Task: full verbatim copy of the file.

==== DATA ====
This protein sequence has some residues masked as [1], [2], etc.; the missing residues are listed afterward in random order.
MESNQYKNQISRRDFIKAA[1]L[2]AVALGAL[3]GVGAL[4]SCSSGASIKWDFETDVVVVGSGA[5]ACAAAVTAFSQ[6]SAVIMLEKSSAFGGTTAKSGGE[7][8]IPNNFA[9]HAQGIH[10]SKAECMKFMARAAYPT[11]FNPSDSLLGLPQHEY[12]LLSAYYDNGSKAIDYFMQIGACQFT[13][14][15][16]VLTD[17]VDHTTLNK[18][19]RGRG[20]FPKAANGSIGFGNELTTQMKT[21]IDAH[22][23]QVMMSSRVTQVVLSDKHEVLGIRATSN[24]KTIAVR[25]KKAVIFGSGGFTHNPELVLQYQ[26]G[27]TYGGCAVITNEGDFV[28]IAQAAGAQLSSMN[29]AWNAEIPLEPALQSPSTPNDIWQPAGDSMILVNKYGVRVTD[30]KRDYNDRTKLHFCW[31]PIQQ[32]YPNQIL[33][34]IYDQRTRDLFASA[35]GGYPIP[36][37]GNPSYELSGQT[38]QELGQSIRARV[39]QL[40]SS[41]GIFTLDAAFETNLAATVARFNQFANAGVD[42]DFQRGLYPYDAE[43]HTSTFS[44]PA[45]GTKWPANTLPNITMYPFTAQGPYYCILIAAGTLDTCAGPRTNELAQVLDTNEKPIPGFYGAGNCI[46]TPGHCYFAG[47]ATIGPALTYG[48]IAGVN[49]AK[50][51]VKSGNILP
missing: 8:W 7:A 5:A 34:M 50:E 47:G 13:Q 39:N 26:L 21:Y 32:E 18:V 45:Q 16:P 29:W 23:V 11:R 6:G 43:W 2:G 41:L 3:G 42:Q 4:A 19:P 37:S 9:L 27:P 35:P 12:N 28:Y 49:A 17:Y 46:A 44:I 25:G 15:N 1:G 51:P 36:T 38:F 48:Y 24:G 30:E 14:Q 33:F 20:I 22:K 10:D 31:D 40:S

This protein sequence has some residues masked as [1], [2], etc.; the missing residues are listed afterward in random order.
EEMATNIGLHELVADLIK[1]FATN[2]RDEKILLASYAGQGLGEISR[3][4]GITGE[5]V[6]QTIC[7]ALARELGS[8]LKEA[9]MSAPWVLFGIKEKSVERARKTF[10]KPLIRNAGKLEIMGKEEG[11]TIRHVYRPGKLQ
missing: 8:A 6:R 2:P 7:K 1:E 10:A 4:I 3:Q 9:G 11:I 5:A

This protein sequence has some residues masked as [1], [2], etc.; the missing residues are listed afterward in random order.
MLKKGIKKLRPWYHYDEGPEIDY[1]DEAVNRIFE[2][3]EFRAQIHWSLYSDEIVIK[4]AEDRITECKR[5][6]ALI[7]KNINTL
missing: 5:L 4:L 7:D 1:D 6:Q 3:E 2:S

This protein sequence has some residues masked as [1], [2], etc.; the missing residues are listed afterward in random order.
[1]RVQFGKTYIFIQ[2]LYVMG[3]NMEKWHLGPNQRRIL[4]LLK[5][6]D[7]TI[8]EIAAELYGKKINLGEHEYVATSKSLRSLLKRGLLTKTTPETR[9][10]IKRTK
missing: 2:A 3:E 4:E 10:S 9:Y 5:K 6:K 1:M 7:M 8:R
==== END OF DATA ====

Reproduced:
This protein sequence has some residues masked as [1], [2], etc.; the missing residues are listed afterward in random order.
MESNQYKNQISRRDFIKAA[1]L[2]AVALGAL[3]GVGAL[4]SCSSGASIKWDFETDVVVVGSGA[5]ACAAAVTAFSQ[6]SAVIMLEKSSAFGGTTAKSGGE[7][8]IPNNFA[9]HAQGIH[10]SKAECMKFMARAAYPT[11]FNPSDSLLGLPQHEY[12]LLSAYYDNGSKAIDYFMQIGACQFT[13][14][15][16]VLTD[17]VDHTTLNK[18][19]RGRG[20]FPKAANGSIGFGNELTTQMKT[21]IDAH[22][23]QVMMSSRVTQVVLSDKHEVLGIRATSN[24]KTIAVR[25]KKAVIFGSGGFTHNPELVLQYQ[26]G[27]TYGGCAVITNEGDFV[28]IAQAAGAQLSSMN[29]AWNAEIPLEPALQSPSTPNDIWQPAGDSMILVNKYGVRVTD[30]KRDYNDRTKLHFCW[31]PIQQ[32]YPNQIL[33][34]IYDQRTRDLFASA[35]GGYPIP[36][37]GNPSYELSGQT[38]QELGQSIRARV[39]QL[40]SS[41]GIFTLDAAFETNLAATVARFNQFANAGVD[42]DFQRGLYPYDAE[43]HTSTFS[44]PA[45]GTKWPANTLPNITMYPFTAQGPYYCILIAAGTLDTCAGPRTNELAQVLDTNEKPIPGFYGAGNCI[46]TPGHCYFAG[47]ATIGPALTYG[48]IAGVN[49]AK[50][51]VKSGNILP
missing: 8:W 7:A 5:A 34:M 50:E 47:G 13:Q 39:N 26:L 21:Y 32:E 18:V 45:Q 16:P 29:W 23:V 11:R 6:G 43:W 2:G 41:L 3:G 42:Q 4:A 19:P 37:S 9:L 27:P 35:P 12:N 28:Y 49:A 17:Y 46:A 44:I 25:G 15:N 1:G 51:P 36:T 38:F 48:Y 24:G 30:E 14:Q 33:F 20:I 22:K 10:D 31:D 40:S

This protein sequence has some residues masked as [1], [2], etc.; the missing residues are listed afterward in random order.
EEMATNIGLHELVADLIK[1]FATN[2]RDEKILLASYAGQGLGEISR[3][4]GITGE[5]V[6]QTIC[7]ALARELGS[8]LKEA[9]MSAPWVLFGIKEKSVERARKTF[10]KPLIRNAGKLEIMGKEEG[11]TIRHVYRPGKLQ
missing: 8:A 6:R 2:P 7:K 1:E 10:A 4:I 3:Q 9:G 11:I 5:A

This protein sequence has some residues masked as [1], [2], etc.; the missing residues are listed afterward in random order.
MLKKGIKKLRPWYHYDEGPEIDY[1]DEAVNRIFE[2][3]EFRAQIHWSLYSDEIVIK[4]AEDRITECKR[5][6]ALI[7]KNINTL
missing: 5:L 4:L 7:D 1:D 6:Q 3:E 2:S

This protein sequence has some residues masked as [1], [2], etc.; the missing residues are listed afterward in random order.
[1]RVQFGKTYIFIQ[2]LYVMG[3]NMEKWHLGPNQRRIL[4]LLK[5][6]D[7]TI[8]EIAAELYGKKINLGEHEYVATSKSLRSLLKRGLLTKTTPETR[9][10]IKRTK
missing: 2:A 3:E 4:E 10:S 9:Y 5:K 6:K 1:M 7:M 8:R